nou: The word "kake" in a white monospaced font on a black background (Default)
[personal profile] nou

Hello! I need some advice on newspaper clippings, specifically clippings from local newspapers for local history purposes.

At the moment, I'm physically clipping articles out of the newspaper and glueing them to sheets of A4 paper, then labelling them with name/date/page of newspaper and subject of article (usually a specific local business [someone else is doing this for specific local people]). This is a giant faff.

What I would like to do is take photos of the articles, label them in the filename (perhaps with keywords too), and back them up in multiple places. However I wonder if copyright law would stop me sharing these photos with others in the future. Or if there's any other disadvantage of doing it this way.

I would like to preserve these clippings (physical or digital) for the long term; they might eventually go to Croydon local studies, or to the CNHSS. (I'm aware of newspaper digitisation projects, e.g. the excellent British Newspaper Archive, but I do think it's worth preserving things in more than one way and with more than one focus.)

Any advice?

Date: 2015-05-28 02:17 pm (UTC)
fred_mouse: cross stitched image reading "do not feed the data scientists" (Default)
From: [personal profile] fred_mouse
Thank you!

I'm a little far from London (Western Australia) but will have a look around for it locally/online. Having a name to look for is going to be so much easier than going 'something that is a bit like the baking paper that was waxed...' (I was taught to use it for repairing tears, but am also looking for something to dry stamps on).

Date: 2015-05-28 02:46 pm (UTC)
flick: (Default)
From: [personal profile] flick
Ah, no, that's probably a bit far to go shopping....

I wouldn't dream of using it to repair tears, though: you want very fine Japanese papers for that (like this.

Actually, I've just had a thought and wonder if you could cut up and use one of those Tyvek plasticised envelopes for drying things on? Although the fibres might be too prominent, I haven't got one here to check.

Date: 2015-05-29 03:27 am (UTC)
fred_mouse: cross stitched image reading "do not feed the data scientists" (Default)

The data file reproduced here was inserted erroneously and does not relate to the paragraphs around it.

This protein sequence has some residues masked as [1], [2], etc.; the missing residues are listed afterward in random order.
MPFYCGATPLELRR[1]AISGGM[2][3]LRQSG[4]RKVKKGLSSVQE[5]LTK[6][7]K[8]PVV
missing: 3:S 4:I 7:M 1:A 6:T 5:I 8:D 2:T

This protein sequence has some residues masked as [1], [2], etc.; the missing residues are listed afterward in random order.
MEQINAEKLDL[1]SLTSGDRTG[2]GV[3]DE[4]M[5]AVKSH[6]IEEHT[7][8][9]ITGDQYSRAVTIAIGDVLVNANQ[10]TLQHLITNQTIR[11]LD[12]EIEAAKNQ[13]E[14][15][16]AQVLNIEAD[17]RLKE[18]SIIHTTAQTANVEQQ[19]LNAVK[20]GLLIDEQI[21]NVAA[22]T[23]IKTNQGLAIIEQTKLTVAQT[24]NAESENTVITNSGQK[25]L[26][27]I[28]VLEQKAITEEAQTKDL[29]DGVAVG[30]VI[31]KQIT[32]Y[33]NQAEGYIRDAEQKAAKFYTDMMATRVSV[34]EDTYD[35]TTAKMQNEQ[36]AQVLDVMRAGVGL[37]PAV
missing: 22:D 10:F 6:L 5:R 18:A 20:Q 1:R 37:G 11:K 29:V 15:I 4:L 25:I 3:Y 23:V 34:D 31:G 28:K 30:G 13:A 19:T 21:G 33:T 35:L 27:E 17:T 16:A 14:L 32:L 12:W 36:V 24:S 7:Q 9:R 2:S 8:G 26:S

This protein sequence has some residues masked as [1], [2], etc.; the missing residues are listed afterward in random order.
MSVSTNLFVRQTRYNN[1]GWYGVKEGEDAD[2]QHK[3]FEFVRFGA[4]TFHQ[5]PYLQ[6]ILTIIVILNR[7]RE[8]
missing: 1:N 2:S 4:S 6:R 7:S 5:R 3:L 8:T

From: [personal profile] fred_mouse
Yes on the Japanese papers. The technique I was taught basically used the waxed paper between the page being repaired and the rest of the book, so that the book could be closed to get the paper flat. The waxed paper not being available any more, I'm looking for other things that the glue doesn't particularly like. Or, I guess, I could go and investigate other repair methods! (This is for a home library, so I'm not looking at archival level repairs, but more the kind of tears that children's picture books are prone to).

I will investigate plasticised envelopes. I've not been paying *any* attention to my stamp collection (other than stashing), maybe between semesters I'll get them out and obsessive!organising child can have some time with them...

Date: 2015-05-29 07:29 am (UTC)
flick: (Default)
From: [personal profile] flick
Ah, right: sorry, I misunderstood. Yes, absolutely Bondina for that use. I'll have a ponder and see if there's anything else I can think of that would work.

Date: 2015-06-03 11:34 am (UTC)
fred_mouse: cross stitched image reading "do not feed the data scientists" (Default)
From: [personal profile] fred_mouse
no worries. And it occurs to me that I have a stack of librarian friends, and the odd museum worker friend as well, who might be able to source me the small piece I'll need to repair the small pile of books in the corner..

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